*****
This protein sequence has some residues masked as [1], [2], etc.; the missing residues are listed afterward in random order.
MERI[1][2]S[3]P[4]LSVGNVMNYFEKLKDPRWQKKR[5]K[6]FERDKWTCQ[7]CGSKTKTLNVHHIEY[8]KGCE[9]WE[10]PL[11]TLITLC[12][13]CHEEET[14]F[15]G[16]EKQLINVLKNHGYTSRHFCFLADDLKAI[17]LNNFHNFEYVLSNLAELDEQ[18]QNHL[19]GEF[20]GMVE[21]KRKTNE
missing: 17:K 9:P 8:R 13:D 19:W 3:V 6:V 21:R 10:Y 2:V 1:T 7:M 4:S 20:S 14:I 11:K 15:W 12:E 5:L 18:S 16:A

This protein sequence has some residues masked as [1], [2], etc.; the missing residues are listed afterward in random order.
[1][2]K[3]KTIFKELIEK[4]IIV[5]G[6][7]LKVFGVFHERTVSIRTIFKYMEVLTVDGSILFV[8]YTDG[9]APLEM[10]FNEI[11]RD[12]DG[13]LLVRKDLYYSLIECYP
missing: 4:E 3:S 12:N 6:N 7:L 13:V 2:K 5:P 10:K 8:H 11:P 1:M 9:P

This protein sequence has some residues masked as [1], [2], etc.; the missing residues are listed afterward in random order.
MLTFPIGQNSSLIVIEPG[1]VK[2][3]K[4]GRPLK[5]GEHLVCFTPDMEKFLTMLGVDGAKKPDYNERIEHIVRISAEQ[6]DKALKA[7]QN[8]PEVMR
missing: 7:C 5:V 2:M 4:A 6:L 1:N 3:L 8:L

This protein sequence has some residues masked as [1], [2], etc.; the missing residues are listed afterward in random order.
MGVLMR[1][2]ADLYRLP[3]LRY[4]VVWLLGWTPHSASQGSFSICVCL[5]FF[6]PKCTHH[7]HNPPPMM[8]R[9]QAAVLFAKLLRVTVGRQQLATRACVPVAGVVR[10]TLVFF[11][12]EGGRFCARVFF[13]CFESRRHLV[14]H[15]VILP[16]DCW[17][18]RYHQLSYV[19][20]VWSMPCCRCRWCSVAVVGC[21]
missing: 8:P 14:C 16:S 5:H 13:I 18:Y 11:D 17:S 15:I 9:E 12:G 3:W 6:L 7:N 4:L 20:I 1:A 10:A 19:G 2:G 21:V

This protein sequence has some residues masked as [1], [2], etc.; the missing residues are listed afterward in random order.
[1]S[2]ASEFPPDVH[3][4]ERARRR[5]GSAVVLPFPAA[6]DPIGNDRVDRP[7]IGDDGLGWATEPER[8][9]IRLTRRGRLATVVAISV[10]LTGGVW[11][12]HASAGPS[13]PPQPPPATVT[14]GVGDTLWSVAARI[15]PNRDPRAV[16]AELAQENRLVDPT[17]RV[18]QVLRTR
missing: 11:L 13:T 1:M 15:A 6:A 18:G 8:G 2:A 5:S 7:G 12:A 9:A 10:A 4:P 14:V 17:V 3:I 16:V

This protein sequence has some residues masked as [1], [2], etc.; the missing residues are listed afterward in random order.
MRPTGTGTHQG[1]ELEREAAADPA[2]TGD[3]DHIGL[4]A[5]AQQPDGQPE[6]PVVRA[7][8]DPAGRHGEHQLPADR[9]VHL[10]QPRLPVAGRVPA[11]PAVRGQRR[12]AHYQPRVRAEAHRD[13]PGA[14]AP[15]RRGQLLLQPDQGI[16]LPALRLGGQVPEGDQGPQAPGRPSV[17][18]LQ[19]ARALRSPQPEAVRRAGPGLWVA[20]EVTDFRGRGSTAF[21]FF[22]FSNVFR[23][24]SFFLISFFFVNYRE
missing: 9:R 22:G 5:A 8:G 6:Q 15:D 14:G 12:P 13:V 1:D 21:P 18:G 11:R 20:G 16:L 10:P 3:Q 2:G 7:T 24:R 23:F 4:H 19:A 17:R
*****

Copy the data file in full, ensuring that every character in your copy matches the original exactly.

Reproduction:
This protein sequence has some residues masked as [1], [2], etc.; the missing residues are listed afterward in random order.
MERI[1][2]S[3]P[4]LSVGNVMNYFEKLKDPRWQKKR[5]K[6]FERDKWTCQ[7]CGSKTKTLNVHHIEY[8]KGCE[9]WE[10]PL[11]TLITLC[12][13]CHEEET[14]F[15]G[16]EKQLINVLKNHGYTSRHFCFLADDLKAI[17]LNNFHNFEYVLSNLAELDEQ[18]QNHL[19]GEF[20]GMVE[21]KRKTNE
missing: 17:K 9:P 8:R 13:D 19:W 3:V 6:V 21:R 10:Y 2:V 1:T 7:M 4:S 20:S 14:I 11:K 15:W 12:E 5:L 18:S 16:A

This protein sequence has some residues masked as [1], [2], etc.; the missing residues are listed afterward in random order.
[1][2]K[3]KTIFKELIEK[4]IIV[5]G[6][7]LKVFGVFHERTVSIRTIFKYMEVLTVDGSILFV[8]YTDG[9]APLEM[10]FNEI[11]RD[12]DG[13]LLVRKDLYYSLIECYP
missing: 4:E 3:S 12:N 6:N 7:L 13:V 2:K 5:P 10:K 8:H 11:P 1:M 9:P

This protein sequence has some residues masked as [1], [2], etc.; the missing residues are listed afterward in random order.
MLTFPIGQNSSLIVIEPG[1]VK[2][3]K[4]GRPLK[5]GEHLVCFTPDMEKFLTMLGVDGAKKPDYNERIEHIVRISAEQ[6]DKALKA[7]QN[8]PEVMR
missing: 7:C 5:V 2:M 4:A 6:L 1:N 3:L 8:L

This protein sequence has some residues masked as [1], [2], etc.; the missing residues are listed afterward in random order.
MGVLMR[1][2]ADLYRLP[3]LRY[4]VVWLLGWTPHSASQGSFSICVCL[5]FF[6]PKCTHH[7]HNPPPMM[8]R[9]QAAVLFAKLLRVTVGRQQLATRACVPVAGVVR[10]TLVFF[11][12]EGGRFCARVFF[13]CFESRRHLV[14]H[15]VILP[16]DCW[17][18]RYHQLSYV[19][20]VWSMPCCRCRWCSVAVVGC[21]
missing: 8:P 14:C 16:S 5:H 13:I 18:Y 11:D 17:S 15:I 9:E 12:G 3:W 6:L 7:N 4:L 20:I 1:A 10:A 19:G 2:G 21:V

This protein sequence has some residues masked as [1], [2], etc.; the missing residues are listed afterward in random order.
[1]S[2]ASEFPPDVH[3][4]ERARRR[5]GSAVVLPFPAA[6]DPIGNDRVDRP[7]IGDDGLGWATEPER[8][9]IRLTRRGRLATVVAISV[10]LTGGVW[11][12]HASAGPS[13]PPQPPPATVT[14]GVGDTLWSVAARI[15]PNRDPRAV[16]AELAQENRLVDPT[17]RV[18]QVLRTR
missing: 11:L 13:T 1:M 15:A 6:A 18:G 8:G 2:A 5:S 7:G 12:A 9:A 10:A 4:P 14:V 17:V 3:I 16:V

This protein sequence has some residues masked as [1], [2], etc.; the missing residues are listed afterward in random order.
MRPTGTGTHQG[1]ELEREAAADPA[2]TGD[3]DHIGL[4]A[5]AQQPDGQPE[6]PVVRA[7][8]DPAGRHGEHQLPADR[9]VHL[10]QPRLPVAGRVPA[11]PAVRGQRR[12]AHYQPRVRAEAHRD[13]PGA[14]AP[15]RRGQLLLQPDQGI[16]LPALRLGGQVPEGDQGPQAPGRPSV[17][18]LQ[19]ARALRSPQPEAVRRAGPGLWVA[20]EVTDFRGRGSTAF[21]FF[22]FSNVFR[23][24]SFFLISFFFVNYRE
missing: 9:R 22:G 5:A 8:G 6:Q 15:D 14:G 12:P 13:V 1:D 21:P 18:G 11:R 20:G 16:L 10:P 3:Q 2:G 7:T 24:R 23:F 4:H 19:A 17:R